And then, you have a day like today, where the Danish Modern Thrift Gods of Seattle take it upon themselves to smile in your general direction. Eudora and I had a major run today, and got to come home with a carload of awesome goodies.

Among our finds from today are four pieces of enamelware from three of our favorite companies: an orange Cathrineholm pot, an orange Finel bowl,and a stunning white Dansk Kobenstyle dutch oven and brown butter warmer. We also came upon a large Holmegaard Kluk Kluk decanter, which we're always ecstatic to find (word to the wise: the Kluk Kluk looks particularly righteous filled with colored liquid). We also found a folding brass candelabra, a strange but inviting Modernist equine wall hanging, and a Luxo task lamp. Next up was a wonderful Sowe Konst teak tray. As if this weren't enough, we came upon three of our favorite finds on the last stop of the day: an Ellen Malmer designed trivet for Royal Copenhagen, an Edvard Lindahl owl figurine for Gustavsberg, and this pair of mugs:

We're totally stumped on this pair. We adore the illustration work on them, but just can't figure out a maker. We would love to get to the bottom of it, if anyone out there can help!

Thursday, February 2, 2012

Out of Vogue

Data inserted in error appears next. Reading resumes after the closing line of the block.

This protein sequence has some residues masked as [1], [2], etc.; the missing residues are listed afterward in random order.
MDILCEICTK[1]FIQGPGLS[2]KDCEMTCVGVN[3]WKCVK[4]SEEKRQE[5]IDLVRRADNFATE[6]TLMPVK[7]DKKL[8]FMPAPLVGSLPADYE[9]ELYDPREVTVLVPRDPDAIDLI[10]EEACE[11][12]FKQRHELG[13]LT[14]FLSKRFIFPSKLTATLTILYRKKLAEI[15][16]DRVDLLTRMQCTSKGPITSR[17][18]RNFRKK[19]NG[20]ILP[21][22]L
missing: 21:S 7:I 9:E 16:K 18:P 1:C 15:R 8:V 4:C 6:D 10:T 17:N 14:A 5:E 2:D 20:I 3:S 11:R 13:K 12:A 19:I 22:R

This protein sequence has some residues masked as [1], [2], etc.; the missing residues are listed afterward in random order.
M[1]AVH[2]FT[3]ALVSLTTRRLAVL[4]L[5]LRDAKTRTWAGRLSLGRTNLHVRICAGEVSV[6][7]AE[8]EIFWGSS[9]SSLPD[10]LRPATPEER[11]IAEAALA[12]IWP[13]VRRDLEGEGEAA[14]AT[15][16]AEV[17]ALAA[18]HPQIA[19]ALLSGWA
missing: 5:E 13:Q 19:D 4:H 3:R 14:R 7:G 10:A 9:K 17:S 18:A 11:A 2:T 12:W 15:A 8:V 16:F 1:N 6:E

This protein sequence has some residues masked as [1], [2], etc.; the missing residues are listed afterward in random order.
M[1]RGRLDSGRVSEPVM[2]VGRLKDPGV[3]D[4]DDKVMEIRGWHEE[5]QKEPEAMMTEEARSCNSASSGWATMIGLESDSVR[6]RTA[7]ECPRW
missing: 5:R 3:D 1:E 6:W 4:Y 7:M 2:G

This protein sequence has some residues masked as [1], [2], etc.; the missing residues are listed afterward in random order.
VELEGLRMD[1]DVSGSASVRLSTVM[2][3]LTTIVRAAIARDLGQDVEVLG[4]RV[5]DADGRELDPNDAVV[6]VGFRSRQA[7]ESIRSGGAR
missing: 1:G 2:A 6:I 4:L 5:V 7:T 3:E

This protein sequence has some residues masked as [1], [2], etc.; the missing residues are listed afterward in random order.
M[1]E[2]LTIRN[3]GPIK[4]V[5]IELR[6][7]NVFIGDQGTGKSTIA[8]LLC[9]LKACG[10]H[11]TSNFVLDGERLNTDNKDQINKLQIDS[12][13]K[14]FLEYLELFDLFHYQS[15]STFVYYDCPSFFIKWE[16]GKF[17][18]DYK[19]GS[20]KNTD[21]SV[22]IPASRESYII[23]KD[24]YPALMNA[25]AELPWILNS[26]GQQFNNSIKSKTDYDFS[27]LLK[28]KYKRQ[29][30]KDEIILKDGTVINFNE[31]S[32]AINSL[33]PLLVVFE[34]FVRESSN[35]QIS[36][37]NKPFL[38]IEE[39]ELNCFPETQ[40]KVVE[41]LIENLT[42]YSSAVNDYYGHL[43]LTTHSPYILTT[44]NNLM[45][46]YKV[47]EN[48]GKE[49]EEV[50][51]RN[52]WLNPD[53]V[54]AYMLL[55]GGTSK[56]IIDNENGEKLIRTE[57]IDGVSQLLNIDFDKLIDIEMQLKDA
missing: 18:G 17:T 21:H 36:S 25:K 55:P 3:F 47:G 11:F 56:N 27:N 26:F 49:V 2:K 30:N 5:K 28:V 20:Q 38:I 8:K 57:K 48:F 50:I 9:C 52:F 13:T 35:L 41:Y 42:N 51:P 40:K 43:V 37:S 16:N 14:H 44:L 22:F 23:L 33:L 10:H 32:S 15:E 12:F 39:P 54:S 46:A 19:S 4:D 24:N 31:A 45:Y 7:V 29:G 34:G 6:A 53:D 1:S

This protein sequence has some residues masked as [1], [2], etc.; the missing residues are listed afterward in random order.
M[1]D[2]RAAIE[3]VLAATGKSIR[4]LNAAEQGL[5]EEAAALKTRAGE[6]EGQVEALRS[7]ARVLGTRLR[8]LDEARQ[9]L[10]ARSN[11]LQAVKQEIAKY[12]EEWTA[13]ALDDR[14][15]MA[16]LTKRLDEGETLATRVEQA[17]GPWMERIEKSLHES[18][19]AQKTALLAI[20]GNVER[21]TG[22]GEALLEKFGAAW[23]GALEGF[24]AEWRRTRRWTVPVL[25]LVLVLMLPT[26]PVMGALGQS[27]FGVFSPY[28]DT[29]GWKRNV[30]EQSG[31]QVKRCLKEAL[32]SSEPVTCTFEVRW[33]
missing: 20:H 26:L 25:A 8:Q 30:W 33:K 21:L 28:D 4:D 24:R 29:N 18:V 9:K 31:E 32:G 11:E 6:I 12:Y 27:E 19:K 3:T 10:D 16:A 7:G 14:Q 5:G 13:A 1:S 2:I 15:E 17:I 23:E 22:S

Growing up in a Southern California burbclave was, for the most part, about as exciting as one would imagine. My formative early years appear now, in the muddled imagery of memory, as a maelstrom of youth sports and fast food (the one, true cuisine of the L.A. megatropolis); all car rides and heat, stale French fries and broken air conditioners. By the time I was born in the middle of the Reagan administration, the Orange groves for which the area was named had disappeared beneath a mountain of cheap stucco and alien species of flora (so much better suited for landscaping), giving the entire area a feeling of displacement, as if there was no real sense of cultural identity outside of the mass-marketed “surfer” thing that in actuality had no real-life counterpart to speak of anyway. As a moribund thirteen-year-old, it felt as though the future described in dystopian Sci Fi novels had been achieved in the California desert, with surprisingly dull effect. Equal parts Manifest Destiny and basic human egoism, Orange County had swallowed itself at some point in the early 80’s, becoming a pastiche of its original intent. As a young teen discovering cynicism and boredom, I was sure that at some point the area must have been happening, though I couldn’t for the life of me figure out what it could have been, looked like, sounded like. Of course, I now know that the answer, for me, is largely made up of two disparate movements, both of which command equal parts of my fickle, picky little heart: California Modernism and Punk. It probably would have taken me much longer to discover the secret history of So Cal had it not been for a few local tastemakers-cum-historians who, in the face of devastating sameness, championed the achievements of Orange County weirdos. Lucky for me, Mike Atta owned a shop five minutes from my folks place in Fullerton.